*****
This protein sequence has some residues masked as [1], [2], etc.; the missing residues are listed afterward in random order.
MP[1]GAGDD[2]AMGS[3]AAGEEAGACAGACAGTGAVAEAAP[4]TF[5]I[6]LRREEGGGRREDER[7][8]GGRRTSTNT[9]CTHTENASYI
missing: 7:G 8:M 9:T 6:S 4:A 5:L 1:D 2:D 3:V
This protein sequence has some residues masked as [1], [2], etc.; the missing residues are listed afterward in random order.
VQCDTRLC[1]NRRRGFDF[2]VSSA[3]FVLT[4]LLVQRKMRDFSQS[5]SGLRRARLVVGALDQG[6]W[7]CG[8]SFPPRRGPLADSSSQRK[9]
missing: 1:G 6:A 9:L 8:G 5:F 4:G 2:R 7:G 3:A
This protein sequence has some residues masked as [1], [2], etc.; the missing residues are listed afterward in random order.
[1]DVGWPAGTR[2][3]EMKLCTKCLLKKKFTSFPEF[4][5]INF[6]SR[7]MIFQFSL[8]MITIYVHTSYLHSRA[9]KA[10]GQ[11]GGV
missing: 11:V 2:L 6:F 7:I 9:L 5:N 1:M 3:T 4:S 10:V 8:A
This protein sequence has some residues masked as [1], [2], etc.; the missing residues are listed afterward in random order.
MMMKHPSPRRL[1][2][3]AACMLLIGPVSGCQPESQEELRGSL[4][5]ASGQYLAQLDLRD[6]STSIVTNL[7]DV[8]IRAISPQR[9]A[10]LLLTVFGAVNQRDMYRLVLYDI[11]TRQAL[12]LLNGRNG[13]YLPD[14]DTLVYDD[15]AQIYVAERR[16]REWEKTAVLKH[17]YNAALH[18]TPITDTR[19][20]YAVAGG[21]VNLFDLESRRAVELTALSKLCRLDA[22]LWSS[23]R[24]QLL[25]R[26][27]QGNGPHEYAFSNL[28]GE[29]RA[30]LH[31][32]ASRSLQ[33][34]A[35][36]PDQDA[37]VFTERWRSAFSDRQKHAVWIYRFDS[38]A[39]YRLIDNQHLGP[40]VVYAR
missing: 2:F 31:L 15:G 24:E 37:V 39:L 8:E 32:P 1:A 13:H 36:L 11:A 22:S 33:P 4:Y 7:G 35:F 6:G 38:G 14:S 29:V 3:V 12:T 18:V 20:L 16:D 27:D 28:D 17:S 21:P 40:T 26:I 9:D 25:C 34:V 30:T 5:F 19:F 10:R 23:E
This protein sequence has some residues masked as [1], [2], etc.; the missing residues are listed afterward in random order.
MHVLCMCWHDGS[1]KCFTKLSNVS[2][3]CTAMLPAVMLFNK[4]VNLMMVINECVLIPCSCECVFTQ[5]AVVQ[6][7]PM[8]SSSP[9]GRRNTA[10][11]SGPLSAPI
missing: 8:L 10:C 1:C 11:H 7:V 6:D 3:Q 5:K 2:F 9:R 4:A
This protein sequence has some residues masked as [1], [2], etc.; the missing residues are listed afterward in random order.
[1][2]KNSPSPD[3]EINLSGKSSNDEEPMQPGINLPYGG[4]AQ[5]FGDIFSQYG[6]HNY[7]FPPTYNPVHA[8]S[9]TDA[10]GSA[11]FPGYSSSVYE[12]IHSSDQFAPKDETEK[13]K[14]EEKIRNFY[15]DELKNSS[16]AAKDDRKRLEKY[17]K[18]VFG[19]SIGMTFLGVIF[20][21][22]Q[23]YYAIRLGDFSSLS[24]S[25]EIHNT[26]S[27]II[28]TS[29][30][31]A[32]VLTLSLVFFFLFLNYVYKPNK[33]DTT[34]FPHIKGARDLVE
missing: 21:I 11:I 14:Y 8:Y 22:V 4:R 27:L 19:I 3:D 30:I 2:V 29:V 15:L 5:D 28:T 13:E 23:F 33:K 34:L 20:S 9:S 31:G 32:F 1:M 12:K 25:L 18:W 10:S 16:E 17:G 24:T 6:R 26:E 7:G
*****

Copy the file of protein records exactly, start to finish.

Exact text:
This protein sequence has some residues masked as [1], [2], etc.; the missing residues are listed afterward in random order.
MP[1]GAGDD[2]AMGS[3]AAGEEAGACAGACAGTGAVAEAAP[4]TF[5]I[6]LRREEGGGRREDER[7][8]GGRRTSTNT[9]CTHTENASYI
missing: 7:G 8:M 9:T 6:S 4:A 5:L 1:D 2:D 3:V
This protein sequence has some residues masked as [1], [2], etc.; the missing residues are listed afterward in random order.
VQCDTRLC[1]NRRRGFDF[2]VSSA[3]FVLT[4]LLVQRKMRDFSQS[5]SGLRRARLVVGALDQG[6]W[7]CG[8]SFPPRRGPLADSSSQRK[9]
missing: 1:G 6:A 9:L 8:G 5:F 4:G 2:R 7:G 3:A
This protein sequence has some residues masked as [1], [2], etc.; the missing residues are listed afterward in random order.
[1]DVGWPAGTR[2][3]EMKLCTKCLLKKKFTSFPEF[4][5]INF[6]SR[7]MIFQFSL[8]MITIYVHTSYLHSRA[9]KA[10]GQ[11]GGV
missing: 11:V 2:L 6:F 7:I 9:L 5:N 1:M 3:T 4:S 10:V 8:A
This protein sequence has some residues masked as [1], [2], etc.; the missing residues are listed afterward in random order.
MMMKHPSPRRL[1][2][3]AACMLLIGPVSGCQPESQEELRGSL[4][5]ASGQYLAQLDLRD[6]STSIVTNL[7]DV[8]IRAISPQR[9]A[10]LLLTVFGAVNQRDMYRLVLYDI[11]TRQAL[12]LLNGRNG[13]YLPD[14]DTLVYDD[15]AQIYVAERR[16]REWEKTAVLKH[17]YNAALH[18]TPITDTR[19][20]YAVAGG[21]VNLFDLESRRAVELTALSKLCRLDA[22]LWSS[23]R[24]QLL[25]R[26][27]QGNGPHEYAFSNL[28]GE[29]RA[30]LH[31][32]ASRSLQ[33][34]A[35][36]PDQDA[37]VFTERWRSAFSDRQKHAVWIYRFDS[38]A[39]YRLIDNQHLGP[40]VVYAR
missing: 2:F 31:L 15:G 24:E 37:V 39:L 8:E 32:P 1:A 13:H 36:L 11:A 22:S 33:P 4:Y 7:G 35:F 6:G 38:G 14:S 29:V 3:V 12:T 18:V 20:L 16:D 27:D 28:D 17:S 21:P 40:T 26:I 9:D 25:C 34:V 30:T 5:F 19:F 10:R 23:E
This protein sequence has some residues masked as [1], [2], etc.; the missing residues are listed afterward in random order.
MHVLCMCWHDGS[1]KCFTKLSNVS[2][3]CTAMLPAVMLFNK[4]VNLMMVINECVLIPCSCECVFTQ[5]AVVQ[6][7]PM[8]SSSP[9]GRRNTA[10][11]SGPLSAPI
missing: 8:L 10:C 1:C 11:H 7:V 6:D 3:Q 5:K 2:F 9:R 4:A
This protein sequence has some residues masked as [1], [2], etc.; the missing residues are listed afterward in random order.
[1][2]KNSPSPD[3]EINLSGKSSNDEEPMQPGINLPYGG[4]AQ[5]FGDIFSQYG[6]HNY[7]FPPTYNPVHA[8]S[9]TDA[10]GSA[11]FPGYSSSVYE[12]IHSSDQFAPKDETEK[13]K[14]EEKIRNFY[15]DELKNSS[16]AAKDDRKRLEKY[17]K[18]VFG[19]SIGMTFLGVIF[20][21][22]Q[23]YYAIRLGDFSSLS[24]S[25]EIHNT[26]S[27]II[28]TS[29][30][31]A[32]VLTLSLVFFFLFLNYVYKPNK[33]DTT[34]FPHIKGARDLVE
missing: 21:I 11:I 14:Y 8:Y 22:V 4:R 27:L 19:I 3:D 30:I 2:V 29:V 15:L 5:D 28:T 13:E 23:F 33:K 34:L 20:S 9:S 31:G 32:F 1:M 12:K 25:L 18:W 10:S 16:E 17:G 24:T 6:R 26:E 7:G